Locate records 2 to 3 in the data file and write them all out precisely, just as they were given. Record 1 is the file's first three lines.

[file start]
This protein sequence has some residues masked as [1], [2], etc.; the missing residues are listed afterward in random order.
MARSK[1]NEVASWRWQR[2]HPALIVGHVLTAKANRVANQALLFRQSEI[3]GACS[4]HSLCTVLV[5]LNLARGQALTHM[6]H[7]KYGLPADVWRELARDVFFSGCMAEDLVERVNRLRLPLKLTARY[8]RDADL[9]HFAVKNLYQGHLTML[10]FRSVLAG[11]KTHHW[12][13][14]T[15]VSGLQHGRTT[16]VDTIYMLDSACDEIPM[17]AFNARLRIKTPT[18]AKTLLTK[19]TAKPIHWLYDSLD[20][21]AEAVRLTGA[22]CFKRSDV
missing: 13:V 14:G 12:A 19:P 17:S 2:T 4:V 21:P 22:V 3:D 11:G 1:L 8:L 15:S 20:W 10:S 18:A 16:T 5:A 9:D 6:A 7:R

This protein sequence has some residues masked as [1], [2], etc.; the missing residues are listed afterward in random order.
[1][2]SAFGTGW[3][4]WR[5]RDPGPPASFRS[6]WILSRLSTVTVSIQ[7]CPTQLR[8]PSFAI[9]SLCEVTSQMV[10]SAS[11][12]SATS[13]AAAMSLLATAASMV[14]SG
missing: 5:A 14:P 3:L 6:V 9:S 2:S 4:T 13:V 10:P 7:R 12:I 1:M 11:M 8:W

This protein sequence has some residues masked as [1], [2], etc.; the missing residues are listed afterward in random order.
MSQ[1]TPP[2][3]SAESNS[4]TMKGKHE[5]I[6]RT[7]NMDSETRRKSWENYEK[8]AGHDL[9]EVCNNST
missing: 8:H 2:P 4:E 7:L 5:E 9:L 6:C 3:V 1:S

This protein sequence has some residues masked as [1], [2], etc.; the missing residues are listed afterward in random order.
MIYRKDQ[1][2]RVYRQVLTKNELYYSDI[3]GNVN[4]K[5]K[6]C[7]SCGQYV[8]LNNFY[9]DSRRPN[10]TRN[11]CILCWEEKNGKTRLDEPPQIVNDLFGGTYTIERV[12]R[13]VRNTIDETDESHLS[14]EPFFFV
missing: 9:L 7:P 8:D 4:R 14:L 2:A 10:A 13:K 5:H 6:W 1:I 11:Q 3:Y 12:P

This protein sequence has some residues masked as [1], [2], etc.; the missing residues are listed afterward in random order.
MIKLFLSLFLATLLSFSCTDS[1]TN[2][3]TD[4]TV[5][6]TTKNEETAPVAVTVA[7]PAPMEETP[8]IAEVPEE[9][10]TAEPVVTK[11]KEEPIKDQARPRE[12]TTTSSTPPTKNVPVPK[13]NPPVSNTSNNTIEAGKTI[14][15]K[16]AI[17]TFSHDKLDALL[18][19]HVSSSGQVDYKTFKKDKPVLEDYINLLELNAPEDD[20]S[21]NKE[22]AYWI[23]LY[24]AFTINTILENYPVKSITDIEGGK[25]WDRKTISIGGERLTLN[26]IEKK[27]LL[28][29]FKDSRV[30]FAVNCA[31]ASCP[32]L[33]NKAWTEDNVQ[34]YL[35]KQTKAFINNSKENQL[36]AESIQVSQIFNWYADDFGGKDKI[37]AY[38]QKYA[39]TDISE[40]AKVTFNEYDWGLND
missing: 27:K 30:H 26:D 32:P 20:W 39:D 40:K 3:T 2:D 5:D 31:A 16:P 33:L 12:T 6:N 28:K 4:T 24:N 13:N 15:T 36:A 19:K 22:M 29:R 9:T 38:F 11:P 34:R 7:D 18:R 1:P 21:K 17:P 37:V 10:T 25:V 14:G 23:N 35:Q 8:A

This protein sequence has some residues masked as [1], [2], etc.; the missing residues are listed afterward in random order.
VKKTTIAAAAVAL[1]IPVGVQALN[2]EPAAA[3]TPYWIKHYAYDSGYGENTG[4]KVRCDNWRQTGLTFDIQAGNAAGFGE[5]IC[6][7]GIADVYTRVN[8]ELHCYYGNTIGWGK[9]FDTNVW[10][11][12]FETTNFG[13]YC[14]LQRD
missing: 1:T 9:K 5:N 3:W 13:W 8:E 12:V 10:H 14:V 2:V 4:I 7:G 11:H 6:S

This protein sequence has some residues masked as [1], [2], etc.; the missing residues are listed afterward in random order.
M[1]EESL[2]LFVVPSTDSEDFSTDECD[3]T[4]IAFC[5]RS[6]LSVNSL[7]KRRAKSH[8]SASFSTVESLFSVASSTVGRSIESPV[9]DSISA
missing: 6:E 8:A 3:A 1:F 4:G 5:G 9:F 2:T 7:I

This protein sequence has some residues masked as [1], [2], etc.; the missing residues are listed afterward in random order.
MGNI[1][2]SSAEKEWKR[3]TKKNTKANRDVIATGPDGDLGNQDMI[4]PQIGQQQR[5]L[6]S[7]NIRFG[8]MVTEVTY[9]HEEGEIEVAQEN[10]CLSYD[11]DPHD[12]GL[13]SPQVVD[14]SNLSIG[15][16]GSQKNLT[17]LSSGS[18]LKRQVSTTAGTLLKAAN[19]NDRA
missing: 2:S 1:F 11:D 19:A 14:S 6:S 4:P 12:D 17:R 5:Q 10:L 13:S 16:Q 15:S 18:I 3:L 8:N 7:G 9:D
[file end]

This protein sequence has some residues masked as [1], [2], etc.; the missing residues are listed afterward in random order.
[1][2]SAFGTGW[3][4]WR[5]RDPGPPASFRS[6]WILSRLSTVTVSIQ[7]CPTQLR[8]PSFAI[9]SLCEVTSQMV[10]SAS[11][12]SATS[13]AAAMSLLATAASMV[14]SG
missing: 5:A 14:P 3:L 6:V 9:S 2:S 4:T 13:V 10:P 7:R 12:I 1:M 11:M 8:W

This protein sequence has some residues masked as [1], [2], etc.; the missing residues are listed afterward in random order.
MSQ[1]TPP[2][3]SAESNS[4]TMKGKHE[5]I[6]RT[7]NMDSETRRKSWENYEK[8]AGHDL[9]EVCNNST
missing: 8:H 2:P 4:E 7:L 5:E 9:L 6:C 3:V 1:S